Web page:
And while Mao gives an indelible performance, painting Miss Tien as a fierce instrument of vengeance, this is really Ling Shih Hua's story. He is the one who must gain the strength and ability to confront his past, while keeping Miss Tien at bay, so she doesn't take her revenge before he can exact his own. There's even a late-film training sequence just for Ling, where he is taught a move called the "God Given Tai Chi Palm," which he utilizes to gain his final climactic victory over the Japanese thugs. The eventual resolution of Miss Tien's conflict with Ling is almost a narrative after-thought.
The second film in the set, Hapkido (ironically titled Lady Kung Fu in its original U.S. release), has a more thought-out story (reminiscent of Bruce Lee's Fist of Fury) that better integrates Mao's character. The film is set in 1934, and once again, the Japanese are the bad guys. A trio of Chinese Hapkido students leave their school in Japan-controlled Korea to set up a school in Cangzhou, China, so they can spread the teaching of this Korean martial art. Fan Wei (Sammo Hung) is the hot-head of the three, and he ends up angering the masters of a local Japanese dojo when he beats up a few of their men. He was in the right -- the men he beat up had been making a ruckus at a local dumpling shop -- but that means little to the Japanese. Straight arrow Kao Chang (Carter Wong) goes to the dojo to make nice, but he ends up outmanned and brutally beaten. That leaves Yu Ying (Mao), the wisest of the three, to avenge her wronged friends and uphold the ideals of Hapkido in the face of Japanese oppression.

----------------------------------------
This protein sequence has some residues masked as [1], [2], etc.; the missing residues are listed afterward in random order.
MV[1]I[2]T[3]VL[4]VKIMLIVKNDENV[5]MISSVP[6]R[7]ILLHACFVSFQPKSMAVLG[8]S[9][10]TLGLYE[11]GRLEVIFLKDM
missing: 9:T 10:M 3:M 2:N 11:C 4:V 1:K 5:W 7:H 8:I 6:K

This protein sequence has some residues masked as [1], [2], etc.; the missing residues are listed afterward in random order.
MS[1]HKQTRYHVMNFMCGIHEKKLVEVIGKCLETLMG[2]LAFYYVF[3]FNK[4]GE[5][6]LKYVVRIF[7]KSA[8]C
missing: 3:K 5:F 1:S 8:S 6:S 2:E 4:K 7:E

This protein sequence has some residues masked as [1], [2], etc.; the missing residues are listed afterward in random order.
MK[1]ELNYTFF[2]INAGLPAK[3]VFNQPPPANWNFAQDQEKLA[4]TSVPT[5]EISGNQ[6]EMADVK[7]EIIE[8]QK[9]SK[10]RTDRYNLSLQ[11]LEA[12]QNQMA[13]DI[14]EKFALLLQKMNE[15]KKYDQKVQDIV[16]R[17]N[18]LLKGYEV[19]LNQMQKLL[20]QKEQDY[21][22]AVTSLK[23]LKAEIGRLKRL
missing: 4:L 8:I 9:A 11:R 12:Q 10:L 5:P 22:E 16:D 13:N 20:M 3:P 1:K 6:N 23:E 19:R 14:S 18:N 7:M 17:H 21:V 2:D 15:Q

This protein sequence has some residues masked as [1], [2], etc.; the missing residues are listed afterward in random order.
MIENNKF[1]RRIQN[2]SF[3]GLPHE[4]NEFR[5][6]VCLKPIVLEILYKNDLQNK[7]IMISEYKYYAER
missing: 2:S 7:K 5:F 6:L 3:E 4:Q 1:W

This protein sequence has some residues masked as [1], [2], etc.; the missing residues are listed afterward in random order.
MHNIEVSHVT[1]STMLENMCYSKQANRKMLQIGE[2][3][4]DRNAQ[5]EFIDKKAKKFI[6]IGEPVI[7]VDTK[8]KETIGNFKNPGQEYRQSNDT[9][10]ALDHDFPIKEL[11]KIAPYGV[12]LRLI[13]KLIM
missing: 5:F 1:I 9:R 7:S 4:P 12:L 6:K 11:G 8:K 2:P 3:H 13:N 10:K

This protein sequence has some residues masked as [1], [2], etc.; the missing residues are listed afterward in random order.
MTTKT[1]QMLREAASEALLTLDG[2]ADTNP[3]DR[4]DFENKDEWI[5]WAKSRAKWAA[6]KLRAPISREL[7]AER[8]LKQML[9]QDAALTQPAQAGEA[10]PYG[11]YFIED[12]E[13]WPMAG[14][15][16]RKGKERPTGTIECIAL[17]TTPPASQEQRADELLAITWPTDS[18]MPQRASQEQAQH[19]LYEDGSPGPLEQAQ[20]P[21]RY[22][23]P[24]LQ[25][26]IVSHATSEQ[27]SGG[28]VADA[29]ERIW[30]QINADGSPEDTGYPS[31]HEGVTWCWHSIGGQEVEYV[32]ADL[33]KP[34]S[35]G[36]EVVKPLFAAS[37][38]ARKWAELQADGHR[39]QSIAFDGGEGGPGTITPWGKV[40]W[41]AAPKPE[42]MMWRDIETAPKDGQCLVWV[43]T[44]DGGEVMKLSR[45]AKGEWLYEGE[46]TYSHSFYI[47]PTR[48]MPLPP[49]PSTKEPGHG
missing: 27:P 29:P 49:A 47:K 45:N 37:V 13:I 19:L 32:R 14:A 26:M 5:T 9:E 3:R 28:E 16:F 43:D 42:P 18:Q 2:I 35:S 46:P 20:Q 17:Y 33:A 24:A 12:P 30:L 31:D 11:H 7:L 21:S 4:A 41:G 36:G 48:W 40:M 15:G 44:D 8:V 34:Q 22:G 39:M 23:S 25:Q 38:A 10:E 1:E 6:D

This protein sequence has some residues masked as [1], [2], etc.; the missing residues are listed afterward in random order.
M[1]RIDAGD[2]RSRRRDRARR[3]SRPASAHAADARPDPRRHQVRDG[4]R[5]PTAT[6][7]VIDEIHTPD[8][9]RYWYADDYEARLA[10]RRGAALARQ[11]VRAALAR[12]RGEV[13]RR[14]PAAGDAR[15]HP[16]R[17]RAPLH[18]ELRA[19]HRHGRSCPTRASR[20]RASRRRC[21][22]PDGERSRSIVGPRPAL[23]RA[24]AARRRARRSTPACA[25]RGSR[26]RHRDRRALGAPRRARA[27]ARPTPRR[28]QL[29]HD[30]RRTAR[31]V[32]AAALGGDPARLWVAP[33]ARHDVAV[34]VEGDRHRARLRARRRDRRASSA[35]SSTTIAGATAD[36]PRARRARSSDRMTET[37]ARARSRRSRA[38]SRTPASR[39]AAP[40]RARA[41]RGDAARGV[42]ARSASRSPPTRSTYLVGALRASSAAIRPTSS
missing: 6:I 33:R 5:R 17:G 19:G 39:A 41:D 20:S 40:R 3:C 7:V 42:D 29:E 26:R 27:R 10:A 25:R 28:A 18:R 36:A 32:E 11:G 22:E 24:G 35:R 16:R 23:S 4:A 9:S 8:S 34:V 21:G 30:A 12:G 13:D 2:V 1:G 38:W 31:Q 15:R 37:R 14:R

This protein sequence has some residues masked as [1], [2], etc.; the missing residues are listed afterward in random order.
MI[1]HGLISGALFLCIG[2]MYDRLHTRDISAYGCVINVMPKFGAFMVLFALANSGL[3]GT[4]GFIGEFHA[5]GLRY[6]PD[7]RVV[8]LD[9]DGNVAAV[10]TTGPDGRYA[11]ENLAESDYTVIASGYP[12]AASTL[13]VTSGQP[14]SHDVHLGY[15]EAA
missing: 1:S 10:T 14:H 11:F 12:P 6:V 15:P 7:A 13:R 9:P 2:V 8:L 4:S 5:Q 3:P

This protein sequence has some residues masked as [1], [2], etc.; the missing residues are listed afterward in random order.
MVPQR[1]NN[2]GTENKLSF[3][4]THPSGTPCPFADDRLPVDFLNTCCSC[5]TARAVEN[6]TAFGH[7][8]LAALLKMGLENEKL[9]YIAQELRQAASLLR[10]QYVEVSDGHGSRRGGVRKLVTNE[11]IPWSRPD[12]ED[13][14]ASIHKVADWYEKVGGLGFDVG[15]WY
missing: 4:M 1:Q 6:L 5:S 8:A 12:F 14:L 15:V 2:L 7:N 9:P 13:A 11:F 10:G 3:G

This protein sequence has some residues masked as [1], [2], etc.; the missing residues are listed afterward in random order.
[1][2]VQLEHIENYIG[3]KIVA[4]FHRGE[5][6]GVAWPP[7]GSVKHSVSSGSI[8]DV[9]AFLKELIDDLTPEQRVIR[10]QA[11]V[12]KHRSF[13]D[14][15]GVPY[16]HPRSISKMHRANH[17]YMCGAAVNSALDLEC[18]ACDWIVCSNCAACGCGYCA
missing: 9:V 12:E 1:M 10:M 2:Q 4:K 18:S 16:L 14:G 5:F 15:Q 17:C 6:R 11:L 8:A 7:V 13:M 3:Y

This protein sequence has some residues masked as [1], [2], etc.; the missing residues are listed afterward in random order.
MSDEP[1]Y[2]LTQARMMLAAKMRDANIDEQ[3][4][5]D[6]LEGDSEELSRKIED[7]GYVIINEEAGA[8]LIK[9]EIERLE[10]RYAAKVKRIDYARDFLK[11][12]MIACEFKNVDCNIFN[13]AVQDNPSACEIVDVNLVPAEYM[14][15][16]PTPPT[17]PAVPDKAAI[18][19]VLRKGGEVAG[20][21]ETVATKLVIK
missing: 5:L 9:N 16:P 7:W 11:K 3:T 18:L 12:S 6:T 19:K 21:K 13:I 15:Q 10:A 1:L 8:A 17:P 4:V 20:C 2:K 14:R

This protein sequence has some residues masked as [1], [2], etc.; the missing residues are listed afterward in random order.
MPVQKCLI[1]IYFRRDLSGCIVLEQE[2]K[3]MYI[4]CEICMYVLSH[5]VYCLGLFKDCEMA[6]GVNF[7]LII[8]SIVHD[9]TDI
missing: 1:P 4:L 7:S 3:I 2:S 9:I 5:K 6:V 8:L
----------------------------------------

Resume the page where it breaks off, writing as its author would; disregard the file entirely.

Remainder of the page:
The fight scenes in this film consistently match or exceed the sequences in Lady Whirlwind. Sammo Hung's fights in particular are a memorable blend of deft athleticism with a touch of humor. Mao is more of a straight woman here, and her fighting style comes off as more acrobatic in comparison to her peers. Wong holds his own, though he only really gets one featured scene. Huang Feng is the director again, but he manages to approach Hapkido with a slightly different style than Lady Whirlwind. Rather than go in for close moving shots, Huang keeps his camera a bit wider and less active -- which surprisingly does not lessen the excitement or impact of the fight footage.